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Fourier analysis is fundamentally a method for expressing a function as a sum of periodic components, and for recovering the signal from those components. When both the function and its Fourier transform are replaced with discretized counterparts, it is called the discrete Fourier transform (DFT). The DFT has become a mainstay of numerical computing in part because of a very fast algorithm for computing it, called the Fast Fourier Transform (FFT), which was known to Gauss (1805) and was brought to light in its current form by Cooley and Tukey [CT]. Press et al. [NR] provide an accessible introduction to Fourier analysis and its applications.

fft, ifft, rfft, irfft

fft in more than one dimension

Return the Discrete Cosine Transform [Mak] of arbitrary type sequence `x`.

For a single dimension array `x`, `dct(x, norm='ortho')` is equal to
MATLAB `dct(x)`.

There are theoretically 8 types of the DCT [WPC], only the first 3 types are implemented in scipy. ‘The’ DCT generally refers to DCT type 2, and ‘the’ Inverse DCT generally refers to DCT type 3.

There are several definitions of the DCT-I; we use the following
(for `norm=None`):

Only None is supported as normalization mode for DCT-I. Note also that the DCT-I is only supported for input size > 1

Return the Discrete Sine Transform [Mak] of arbitrary type sequence `x`.

There are theoretically 8 types of the DST for different combinations of even/odd boundary conditions and boundary off sets [WPS], only the first 3 types are implemented in scipy.

There are several definitions of the DST-I; we use the following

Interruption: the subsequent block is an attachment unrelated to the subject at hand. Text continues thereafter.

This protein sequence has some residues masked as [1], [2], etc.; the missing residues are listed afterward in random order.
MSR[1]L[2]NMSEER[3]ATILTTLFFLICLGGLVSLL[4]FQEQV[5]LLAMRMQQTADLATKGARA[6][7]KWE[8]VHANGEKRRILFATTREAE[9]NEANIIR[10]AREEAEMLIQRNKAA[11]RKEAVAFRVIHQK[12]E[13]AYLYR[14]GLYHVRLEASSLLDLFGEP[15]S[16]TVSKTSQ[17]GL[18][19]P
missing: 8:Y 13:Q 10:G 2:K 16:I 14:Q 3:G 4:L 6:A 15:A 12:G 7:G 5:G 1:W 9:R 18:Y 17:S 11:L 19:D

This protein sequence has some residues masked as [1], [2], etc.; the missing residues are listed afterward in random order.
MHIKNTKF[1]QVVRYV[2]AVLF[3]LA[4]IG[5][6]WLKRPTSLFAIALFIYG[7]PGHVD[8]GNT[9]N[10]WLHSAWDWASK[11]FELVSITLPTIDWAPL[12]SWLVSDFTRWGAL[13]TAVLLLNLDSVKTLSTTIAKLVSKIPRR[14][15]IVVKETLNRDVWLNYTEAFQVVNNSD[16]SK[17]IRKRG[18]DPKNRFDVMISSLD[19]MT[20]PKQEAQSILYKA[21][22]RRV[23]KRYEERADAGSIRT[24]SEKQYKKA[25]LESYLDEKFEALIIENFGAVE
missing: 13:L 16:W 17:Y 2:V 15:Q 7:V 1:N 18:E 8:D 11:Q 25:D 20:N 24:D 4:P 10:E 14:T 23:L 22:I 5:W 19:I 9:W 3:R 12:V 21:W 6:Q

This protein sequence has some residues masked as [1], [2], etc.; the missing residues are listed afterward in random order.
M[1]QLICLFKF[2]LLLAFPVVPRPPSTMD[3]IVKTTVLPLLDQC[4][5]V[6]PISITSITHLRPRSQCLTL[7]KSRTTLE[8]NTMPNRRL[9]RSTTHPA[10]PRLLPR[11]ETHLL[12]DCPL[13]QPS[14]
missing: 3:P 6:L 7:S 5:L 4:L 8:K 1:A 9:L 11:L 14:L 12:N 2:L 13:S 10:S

for `norm=None`. DST-I assumes the input is odd around n=-1 and n=N.

Only None is supported as normalization mode for DST-I. Note also that the
DCT-I is only supported for input size > 1.
The (unnormalized) DCT-I is its own inverse, up to a factor *2(N+1)*.

There are several definitions of the DST-II; we use the following
(for `norm=None`). DST-II assumes the input is odd around n=-1/2 and even
around n=N

There are several definitions of the DST-III, we use the following
(for `norm=None`). DST-III assumes the input is odd around n=-1
and even around n=N-1

The (unnormalized) DCT-III is the inverse of the (unnormalized) DCT-II, up
to a factor *2N*.

[CT] | Cooley, James W., and John W. Tukey, 1965, “An algorithm for the
machine calculation of complex Fourier series,” Math. Comput.
19: 297-301. |

[NR] | Press, W., Teukolsky, S., Vetterline, W.T., and Flannery, B.P.,
2007, Numerical Recipes: The Art of Scientific Computing, ch.
12-13. Cambridge Univ. Press, Cambridge, UK. |

[Mak] | (1, 2) J. Makhoul, 1980, ‘A Fast Cosine Transform in One and Two Dimensions’,
IEEE Transactions on acoustics, speech and signal processing
vol. 28(1), pp. 27-34, http://dx.doi.org/10.1109/TASSP.1980.1163351 |

[WPC] | http://en.wikipedia.org/wiki/Discrete_cosine_transform |

[WPS] | http://en.wikipedia.org/wiki/Discrete_sine_transform |

scipy.fftpack.convolve performs a convolution of two one-dimensional arrays in frequency domain.

To accelerate repeat transforms on arrays of the same shape and dtype, scipy.fftpack keeps a cache of the prime factorization of length of the array and pre-computed trigonometric functions. These caches can be destroyed by calling the appropriate function in scipy.fftpack._fftpack. dst(type=1) and idst(type=1) share a cache (*dst1_cache). As do dst(type=2), dst(type=3), idst(type=3), and idst(type=3) (*dst2_cache).